As we have seen before, “slow to anger” is literally “lengthen his nose” ARAK APH, which is an idiom for the patient believer. What makes him patient is his “discretion,” SEKEL that means, “intelligence or good sense.” This intelligence is more than just mere book knowledge or learning Bible Doctrine. It has a greater significance and means insight or understanding in the application of Bible Doctrine. So we see another benefit of God’s Word being resident and applied within your soul – patience.

In the second half we see once again that it is to his “glory,” TIPHARAH, ‏תִּפְאָרָה‎, that he “overlooks a transgression.” PESHA is used here for transgression, which also can mean “rebellion or offense.” So to overlook another’s sin and not make an issue out of it brings blessings to you. This is a main factor in the application of AGAPE Love towards mankind.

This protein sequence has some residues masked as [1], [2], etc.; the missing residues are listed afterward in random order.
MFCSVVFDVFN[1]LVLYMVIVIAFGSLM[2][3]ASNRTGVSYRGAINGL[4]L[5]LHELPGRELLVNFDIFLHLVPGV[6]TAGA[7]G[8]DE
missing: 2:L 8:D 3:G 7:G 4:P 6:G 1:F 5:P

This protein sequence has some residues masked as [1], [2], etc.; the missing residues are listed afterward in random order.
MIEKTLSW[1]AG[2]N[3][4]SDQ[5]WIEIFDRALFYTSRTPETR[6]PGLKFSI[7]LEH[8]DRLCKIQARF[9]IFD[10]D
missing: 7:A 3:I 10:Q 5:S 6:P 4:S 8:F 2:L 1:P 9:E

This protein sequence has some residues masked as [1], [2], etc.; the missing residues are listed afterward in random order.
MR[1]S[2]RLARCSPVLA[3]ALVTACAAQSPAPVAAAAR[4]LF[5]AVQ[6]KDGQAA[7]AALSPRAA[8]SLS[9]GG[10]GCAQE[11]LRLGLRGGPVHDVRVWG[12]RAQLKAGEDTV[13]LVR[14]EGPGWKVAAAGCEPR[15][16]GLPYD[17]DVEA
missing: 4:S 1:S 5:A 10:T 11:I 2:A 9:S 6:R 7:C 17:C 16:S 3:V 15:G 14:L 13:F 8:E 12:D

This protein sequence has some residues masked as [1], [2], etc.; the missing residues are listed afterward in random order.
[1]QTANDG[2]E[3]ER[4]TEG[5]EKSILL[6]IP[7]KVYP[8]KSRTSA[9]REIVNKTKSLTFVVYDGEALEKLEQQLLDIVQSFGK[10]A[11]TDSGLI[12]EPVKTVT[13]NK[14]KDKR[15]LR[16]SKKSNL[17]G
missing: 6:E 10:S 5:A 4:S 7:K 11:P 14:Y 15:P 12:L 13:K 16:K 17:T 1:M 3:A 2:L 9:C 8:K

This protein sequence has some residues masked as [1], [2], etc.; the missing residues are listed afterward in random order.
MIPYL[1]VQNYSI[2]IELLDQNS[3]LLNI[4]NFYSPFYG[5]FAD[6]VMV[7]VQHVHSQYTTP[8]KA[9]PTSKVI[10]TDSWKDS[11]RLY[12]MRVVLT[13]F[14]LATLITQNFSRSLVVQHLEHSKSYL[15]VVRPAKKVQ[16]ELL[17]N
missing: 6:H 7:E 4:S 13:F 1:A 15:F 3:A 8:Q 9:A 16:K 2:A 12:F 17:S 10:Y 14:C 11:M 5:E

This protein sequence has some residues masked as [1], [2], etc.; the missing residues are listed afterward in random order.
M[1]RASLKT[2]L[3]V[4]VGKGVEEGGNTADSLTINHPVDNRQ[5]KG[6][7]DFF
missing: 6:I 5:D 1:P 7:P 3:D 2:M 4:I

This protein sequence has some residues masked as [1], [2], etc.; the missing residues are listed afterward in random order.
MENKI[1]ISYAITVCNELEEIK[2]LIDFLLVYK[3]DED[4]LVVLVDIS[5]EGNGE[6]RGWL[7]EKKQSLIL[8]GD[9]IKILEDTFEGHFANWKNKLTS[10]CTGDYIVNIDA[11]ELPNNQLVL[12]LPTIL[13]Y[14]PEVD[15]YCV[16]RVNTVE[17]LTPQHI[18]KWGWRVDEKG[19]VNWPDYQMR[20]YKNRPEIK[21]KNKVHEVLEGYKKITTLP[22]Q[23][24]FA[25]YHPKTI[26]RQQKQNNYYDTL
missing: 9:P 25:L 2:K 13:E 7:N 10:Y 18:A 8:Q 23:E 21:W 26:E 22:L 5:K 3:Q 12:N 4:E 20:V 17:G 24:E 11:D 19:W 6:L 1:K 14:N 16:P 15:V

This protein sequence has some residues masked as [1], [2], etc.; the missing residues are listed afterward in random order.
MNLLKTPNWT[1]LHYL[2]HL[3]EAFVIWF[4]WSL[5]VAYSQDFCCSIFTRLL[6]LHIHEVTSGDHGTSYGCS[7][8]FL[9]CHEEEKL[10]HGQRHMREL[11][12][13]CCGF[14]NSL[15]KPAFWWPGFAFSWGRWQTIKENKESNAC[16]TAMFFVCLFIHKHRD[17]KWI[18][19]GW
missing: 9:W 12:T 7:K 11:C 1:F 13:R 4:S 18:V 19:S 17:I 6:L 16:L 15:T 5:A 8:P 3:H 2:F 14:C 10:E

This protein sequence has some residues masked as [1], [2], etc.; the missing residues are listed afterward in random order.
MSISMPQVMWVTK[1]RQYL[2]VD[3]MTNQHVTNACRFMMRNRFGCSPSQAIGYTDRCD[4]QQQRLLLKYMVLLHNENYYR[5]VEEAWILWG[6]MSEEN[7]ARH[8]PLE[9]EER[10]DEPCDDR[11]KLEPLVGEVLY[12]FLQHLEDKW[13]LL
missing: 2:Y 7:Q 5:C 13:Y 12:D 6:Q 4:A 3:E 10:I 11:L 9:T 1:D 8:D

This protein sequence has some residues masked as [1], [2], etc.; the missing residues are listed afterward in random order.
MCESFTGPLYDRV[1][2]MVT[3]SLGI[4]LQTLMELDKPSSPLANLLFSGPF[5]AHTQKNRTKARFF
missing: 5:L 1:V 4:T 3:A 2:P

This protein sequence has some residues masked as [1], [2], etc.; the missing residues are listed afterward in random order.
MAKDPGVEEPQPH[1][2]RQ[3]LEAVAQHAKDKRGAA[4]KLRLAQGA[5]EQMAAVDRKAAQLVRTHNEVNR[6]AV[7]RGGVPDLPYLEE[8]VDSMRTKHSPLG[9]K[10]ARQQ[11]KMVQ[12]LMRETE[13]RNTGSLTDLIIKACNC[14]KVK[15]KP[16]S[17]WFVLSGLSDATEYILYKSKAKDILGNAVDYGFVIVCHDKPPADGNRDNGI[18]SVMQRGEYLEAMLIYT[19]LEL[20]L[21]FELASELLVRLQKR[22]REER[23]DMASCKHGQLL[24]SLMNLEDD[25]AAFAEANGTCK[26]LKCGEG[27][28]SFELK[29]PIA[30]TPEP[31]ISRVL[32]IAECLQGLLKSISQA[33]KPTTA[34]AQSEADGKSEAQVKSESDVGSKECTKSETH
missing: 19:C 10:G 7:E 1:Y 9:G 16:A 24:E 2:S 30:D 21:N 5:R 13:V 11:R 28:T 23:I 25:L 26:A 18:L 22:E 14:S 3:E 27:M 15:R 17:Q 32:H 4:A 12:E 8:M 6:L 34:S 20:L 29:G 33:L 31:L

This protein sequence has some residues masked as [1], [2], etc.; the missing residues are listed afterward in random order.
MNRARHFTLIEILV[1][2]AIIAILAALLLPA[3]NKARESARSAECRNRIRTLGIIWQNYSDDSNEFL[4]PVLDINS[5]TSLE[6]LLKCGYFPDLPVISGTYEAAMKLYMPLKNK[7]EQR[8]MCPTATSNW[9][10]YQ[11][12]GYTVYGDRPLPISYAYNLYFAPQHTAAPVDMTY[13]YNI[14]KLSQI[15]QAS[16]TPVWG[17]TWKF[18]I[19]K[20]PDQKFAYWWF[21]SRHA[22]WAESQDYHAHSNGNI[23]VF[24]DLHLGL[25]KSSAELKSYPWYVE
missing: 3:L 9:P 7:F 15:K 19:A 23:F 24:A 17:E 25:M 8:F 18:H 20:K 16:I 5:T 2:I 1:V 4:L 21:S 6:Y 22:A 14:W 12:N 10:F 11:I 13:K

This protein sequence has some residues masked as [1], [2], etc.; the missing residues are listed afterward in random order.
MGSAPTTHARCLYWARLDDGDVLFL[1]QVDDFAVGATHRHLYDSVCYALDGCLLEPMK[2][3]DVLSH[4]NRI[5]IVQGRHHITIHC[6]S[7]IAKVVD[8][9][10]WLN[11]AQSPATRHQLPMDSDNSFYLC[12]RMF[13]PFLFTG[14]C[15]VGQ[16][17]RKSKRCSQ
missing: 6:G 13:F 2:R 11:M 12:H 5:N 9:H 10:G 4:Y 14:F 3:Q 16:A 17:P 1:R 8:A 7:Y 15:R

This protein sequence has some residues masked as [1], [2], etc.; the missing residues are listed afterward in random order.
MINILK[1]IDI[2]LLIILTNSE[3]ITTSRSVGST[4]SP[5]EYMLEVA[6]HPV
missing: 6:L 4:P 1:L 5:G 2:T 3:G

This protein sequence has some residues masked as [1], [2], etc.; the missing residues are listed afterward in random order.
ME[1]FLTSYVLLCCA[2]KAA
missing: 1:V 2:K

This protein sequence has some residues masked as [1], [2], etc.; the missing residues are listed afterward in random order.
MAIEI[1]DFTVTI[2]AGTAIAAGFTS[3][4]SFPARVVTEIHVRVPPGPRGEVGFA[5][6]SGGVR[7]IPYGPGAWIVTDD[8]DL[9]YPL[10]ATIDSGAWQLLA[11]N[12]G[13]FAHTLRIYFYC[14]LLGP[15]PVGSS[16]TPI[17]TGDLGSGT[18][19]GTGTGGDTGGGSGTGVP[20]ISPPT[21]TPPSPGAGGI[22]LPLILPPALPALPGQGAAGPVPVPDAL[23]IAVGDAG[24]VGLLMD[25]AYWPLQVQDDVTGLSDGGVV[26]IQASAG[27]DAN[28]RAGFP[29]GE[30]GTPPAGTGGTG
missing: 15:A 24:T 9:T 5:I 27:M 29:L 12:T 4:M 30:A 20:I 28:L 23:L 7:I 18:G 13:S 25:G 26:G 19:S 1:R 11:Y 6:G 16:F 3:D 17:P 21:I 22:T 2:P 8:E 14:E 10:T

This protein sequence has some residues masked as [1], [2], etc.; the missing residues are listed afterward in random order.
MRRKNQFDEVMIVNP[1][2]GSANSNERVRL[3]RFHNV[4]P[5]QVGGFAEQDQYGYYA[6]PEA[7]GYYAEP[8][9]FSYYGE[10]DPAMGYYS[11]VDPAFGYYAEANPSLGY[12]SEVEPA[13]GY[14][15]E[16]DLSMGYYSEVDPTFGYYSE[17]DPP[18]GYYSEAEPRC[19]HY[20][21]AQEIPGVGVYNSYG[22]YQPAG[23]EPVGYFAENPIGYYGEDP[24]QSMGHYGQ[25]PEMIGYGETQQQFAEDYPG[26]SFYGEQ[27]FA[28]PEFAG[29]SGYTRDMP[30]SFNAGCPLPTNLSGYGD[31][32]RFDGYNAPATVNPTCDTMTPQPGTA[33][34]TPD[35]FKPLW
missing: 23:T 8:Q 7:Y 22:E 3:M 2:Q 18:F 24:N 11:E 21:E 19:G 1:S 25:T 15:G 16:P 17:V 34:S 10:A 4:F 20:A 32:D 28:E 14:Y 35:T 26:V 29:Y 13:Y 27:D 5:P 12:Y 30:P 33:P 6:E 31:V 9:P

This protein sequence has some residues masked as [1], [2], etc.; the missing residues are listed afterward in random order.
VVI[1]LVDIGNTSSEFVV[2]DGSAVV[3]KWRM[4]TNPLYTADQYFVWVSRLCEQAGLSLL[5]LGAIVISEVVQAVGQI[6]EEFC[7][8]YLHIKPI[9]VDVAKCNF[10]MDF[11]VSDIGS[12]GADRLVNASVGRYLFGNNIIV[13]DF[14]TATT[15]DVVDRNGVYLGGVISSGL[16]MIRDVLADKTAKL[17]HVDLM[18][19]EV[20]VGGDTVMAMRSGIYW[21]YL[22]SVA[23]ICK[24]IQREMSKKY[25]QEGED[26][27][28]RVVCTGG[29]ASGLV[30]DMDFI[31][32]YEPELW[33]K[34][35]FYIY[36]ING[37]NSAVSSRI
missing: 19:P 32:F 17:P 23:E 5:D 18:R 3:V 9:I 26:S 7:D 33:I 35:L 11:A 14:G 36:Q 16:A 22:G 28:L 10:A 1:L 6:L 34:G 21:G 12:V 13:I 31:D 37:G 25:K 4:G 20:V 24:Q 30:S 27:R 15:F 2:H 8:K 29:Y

Therefore, the prudent understand that a wise life is one of self-discipline and spiritual growth in light of God’s standards, cf. Prov 1:7. Patience is not only good, but can always be developed and strengthened, especially by training oneself to ignore the often unintended slights of others. When we demonstrate a steadfast forbearance, it will bring respect, and eventually, honor from both others and God, cf. Prov 3:3f; 14:29.

Vs. 12

Prov 19:12, “The king’s wrath is like the roaring of a lion, but his favor is like dew on the grass.”

Here we note the necessity of the application of Bible Doctrine from our souls to avoid reaping the anger from those in authority over us and instead gain their blessings.

Here we see that it does not pay to get on the wrong side of a ruler, leader, boss, coach, etc., anyone who is in authority over you. If you do, it will cause his “wrath” ZA’APH, זַעַף, for “wrath or anger,” to come down on you, which will not be pleasant for you.